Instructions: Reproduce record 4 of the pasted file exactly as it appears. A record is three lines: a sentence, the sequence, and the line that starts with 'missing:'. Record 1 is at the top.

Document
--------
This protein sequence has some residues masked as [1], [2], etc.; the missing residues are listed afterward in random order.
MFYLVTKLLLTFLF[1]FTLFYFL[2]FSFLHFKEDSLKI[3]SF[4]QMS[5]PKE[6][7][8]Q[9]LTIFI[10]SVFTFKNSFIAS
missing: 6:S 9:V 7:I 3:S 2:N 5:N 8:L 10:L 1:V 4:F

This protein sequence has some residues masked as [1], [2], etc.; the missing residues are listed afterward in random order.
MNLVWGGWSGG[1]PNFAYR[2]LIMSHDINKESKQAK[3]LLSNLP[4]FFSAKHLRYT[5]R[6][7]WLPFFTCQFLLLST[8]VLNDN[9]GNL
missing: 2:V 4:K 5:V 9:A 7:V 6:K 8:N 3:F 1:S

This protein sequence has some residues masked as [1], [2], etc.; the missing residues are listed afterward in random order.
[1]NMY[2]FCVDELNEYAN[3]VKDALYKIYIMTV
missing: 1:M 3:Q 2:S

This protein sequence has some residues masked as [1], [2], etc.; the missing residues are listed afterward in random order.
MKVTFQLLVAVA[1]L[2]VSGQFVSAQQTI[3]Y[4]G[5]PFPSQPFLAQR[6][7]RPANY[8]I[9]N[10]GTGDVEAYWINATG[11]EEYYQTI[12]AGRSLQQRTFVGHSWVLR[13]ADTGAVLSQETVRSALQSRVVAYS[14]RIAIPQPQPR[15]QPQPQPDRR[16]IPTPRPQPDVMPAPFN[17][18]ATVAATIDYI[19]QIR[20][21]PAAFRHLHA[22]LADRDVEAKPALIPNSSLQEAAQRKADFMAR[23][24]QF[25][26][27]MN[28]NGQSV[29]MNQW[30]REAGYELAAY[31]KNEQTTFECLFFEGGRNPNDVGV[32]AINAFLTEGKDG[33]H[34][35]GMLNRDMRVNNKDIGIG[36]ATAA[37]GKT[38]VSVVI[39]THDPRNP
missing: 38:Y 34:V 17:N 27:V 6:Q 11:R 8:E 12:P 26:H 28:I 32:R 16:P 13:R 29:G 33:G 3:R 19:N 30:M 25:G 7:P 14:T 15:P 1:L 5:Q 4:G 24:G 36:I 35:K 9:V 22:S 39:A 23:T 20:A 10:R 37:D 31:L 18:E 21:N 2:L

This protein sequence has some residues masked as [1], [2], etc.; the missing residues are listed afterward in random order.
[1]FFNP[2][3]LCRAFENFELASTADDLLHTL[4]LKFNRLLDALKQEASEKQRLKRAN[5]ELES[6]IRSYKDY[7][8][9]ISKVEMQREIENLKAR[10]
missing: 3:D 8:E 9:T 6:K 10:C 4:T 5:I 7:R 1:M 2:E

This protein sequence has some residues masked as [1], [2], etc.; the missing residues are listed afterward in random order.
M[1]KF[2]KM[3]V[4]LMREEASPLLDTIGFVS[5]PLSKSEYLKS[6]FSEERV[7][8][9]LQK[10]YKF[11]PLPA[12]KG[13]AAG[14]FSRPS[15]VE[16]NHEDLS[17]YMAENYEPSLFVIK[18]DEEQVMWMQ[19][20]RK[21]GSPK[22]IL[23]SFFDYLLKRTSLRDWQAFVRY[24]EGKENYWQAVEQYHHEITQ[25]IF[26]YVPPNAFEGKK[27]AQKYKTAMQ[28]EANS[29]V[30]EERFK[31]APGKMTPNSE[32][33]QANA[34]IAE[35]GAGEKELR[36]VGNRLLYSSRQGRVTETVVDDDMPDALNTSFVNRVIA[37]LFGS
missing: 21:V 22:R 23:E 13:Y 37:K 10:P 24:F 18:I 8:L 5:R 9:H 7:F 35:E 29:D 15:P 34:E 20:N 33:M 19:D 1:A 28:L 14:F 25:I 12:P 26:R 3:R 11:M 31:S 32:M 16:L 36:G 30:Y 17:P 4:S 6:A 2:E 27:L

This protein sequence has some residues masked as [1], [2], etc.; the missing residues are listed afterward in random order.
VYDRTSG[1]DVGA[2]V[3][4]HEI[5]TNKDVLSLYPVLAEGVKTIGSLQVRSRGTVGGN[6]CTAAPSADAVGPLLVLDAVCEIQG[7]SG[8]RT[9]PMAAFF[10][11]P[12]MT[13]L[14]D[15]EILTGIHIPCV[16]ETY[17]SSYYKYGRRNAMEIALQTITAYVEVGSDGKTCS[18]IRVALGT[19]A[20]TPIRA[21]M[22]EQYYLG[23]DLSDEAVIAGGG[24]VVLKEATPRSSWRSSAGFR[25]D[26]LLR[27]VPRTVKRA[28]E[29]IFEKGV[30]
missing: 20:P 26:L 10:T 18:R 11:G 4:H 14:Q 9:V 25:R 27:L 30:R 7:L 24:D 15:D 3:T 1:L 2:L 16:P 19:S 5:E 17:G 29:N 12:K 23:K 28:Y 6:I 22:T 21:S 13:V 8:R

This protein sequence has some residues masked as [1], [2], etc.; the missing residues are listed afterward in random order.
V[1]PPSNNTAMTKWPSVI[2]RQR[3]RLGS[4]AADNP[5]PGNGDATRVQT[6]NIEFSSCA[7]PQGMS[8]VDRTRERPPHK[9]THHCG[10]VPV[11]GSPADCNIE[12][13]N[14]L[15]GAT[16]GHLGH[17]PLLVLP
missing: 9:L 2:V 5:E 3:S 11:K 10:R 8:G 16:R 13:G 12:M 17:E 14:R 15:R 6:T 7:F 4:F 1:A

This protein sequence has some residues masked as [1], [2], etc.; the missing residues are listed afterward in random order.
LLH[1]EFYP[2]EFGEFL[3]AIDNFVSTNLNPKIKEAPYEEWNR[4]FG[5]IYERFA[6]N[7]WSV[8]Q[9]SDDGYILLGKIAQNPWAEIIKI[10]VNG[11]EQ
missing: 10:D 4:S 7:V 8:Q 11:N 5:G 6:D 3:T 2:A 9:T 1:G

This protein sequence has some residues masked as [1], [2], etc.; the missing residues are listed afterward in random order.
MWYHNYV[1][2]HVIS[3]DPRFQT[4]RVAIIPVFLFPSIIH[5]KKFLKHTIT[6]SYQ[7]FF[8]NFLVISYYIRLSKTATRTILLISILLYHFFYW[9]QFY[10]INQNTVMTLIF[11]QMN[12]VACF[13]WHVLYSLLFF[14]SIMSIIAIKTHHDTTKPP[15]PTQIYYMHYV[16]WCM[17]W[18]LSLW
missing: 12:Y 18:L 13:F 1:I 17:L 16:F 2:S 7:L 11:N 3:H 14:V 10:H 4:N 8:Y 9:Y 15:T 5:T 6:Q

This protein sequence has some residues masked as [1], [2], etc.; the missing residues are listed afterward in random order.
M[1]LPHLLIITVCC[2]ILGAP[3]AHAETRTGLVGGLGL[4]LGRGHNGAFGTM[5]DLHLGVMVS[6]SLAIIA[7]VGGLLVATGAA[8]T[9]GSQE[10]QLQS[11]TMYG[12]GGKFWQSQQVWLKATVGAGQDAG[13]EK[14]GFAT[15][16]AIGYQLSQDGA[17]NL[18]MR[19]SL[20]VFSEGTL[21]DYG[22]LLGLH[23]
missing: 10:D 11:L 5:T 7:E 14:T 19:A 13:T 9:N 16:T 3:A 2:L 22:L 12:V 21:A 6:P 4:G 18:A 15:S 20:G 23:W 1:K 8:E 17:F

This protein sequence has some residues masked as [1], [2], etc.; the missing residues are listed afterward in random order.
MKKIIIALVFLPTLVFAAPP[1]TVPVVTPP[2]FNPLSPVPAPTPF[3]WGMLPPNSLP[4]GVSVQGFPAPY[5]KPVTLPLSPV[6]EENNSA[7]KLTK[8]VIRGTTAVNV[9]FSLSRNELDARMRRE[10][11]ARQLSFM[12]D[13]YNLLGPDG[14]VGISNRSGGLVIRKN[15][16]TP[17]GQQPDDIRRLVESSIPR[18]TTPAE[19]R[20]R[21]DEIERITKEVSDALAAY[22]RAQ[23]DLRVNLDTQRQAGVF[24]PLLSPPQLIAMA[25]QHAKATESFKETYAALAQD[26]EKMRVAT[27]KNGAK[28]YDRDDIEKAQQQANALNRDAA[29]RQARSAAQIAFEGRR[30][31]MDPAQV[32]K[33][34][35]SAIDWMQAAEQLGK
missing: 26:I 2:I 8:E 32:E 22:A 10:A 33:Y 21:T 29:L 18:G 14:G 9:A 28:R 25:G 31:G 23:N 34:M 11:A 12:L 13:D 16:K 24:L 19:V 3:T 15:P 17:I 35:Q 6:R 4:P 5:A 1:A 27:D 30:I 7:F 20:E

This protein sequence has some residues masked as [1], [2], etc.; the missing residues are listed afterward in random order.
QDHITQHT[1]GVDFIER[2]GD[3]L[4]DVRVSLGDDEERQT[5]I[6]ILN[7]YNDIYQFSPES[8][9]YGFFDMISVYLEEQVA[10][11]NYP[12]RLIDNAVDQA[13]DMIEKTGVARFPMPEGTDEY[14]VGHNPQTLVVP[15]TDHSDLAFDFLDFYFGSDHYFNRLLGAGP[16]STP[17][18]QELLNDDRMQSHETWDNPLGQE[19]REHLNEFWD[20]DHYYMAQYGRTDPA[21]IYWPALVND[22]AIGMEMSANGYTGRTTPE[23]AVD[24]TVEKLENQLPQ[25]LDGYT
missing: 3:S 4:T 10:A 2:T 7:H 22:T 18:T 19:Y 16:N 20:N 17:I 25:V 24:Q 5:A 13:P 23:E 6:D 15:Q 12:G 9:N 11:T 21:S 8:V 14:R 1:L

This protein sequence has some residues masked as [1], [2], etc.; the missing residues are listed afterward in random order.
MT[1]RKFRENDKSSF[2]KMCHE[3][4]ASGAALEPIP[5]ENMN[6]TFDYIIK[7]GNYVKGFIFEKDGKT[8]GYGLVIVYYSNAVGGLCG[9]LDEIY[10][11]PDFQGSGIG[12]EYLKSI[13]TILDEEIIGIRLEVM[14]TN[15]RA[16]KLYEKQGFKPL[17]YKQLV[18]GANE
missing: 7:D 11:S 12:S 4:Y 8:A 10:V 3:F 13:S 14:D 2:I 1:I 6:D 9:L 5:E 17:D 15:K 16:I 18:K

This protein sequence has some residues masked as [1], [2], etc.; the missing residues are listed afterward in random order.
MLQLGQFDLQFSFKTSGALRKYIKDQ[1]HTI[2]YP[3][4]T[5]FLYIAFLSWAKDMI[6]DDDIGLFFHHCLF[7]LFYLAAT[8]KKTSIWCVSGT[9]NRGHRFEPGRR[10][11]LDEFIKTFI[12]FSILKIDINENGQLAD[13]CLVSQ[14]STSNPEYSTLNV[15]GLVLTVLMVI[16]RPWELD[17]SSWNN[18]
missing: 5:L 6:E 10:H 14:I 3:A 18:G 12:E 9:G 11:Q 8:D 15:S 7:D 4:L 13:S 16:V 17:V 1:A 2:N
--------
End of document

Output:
This protein sequence has some residues masked as [1], [2], etc.; the missing residues are listed afterward in random order.
MKVTFQLLVAVA[1]L[2]VSGQFVSAQQTI[3]Y[4]G[5]PFPSQPFLAQR[6][7]RPANY[8]I[9]N[10]GTGDVEAYWINATG[11]EEYYQTI[12]AGRSLQQRTFVGHSWVLR[13]ADTGAVLSQETVRSALQSRVVAYS[14]RIAIPQPQPR[15]QPQPQPDRR[16]IPTPRPQPDVMPAPFN[17][18]ATVAATIDYI[19]QIR[20][21]PAAFRHLHA[22]LADRDVEAKPALIPNSSLQEAAQRKADFMAR[23][24]QF[25][26][27]MN[28]NGQSV[29]MNQW[30]REAGYELAAY[31]KNEQTTFECLFFEGGRNPNDVGV[32]AINAFLTEGKDG[33]H[34][35]GMLNRDMRVNNKDIGIG[36]ATAA[37]GKT[38]VSVVI[39]THDPRNP
missing: 38:Y 34:V 17:N 27:V 6:Q 11:R 8:E 12:P 26:H 28:I 32:R 16:P 13:R 29:G 33:G 3:R 19:N 30:M 25:G 7:P 14:T 15:P 1:L 5:Q 4:G 24:G 36:I 35:K 9:V 22:S 39:A 23:T 20:A 10:R 37:D 31:L 18:E 21:N 2:L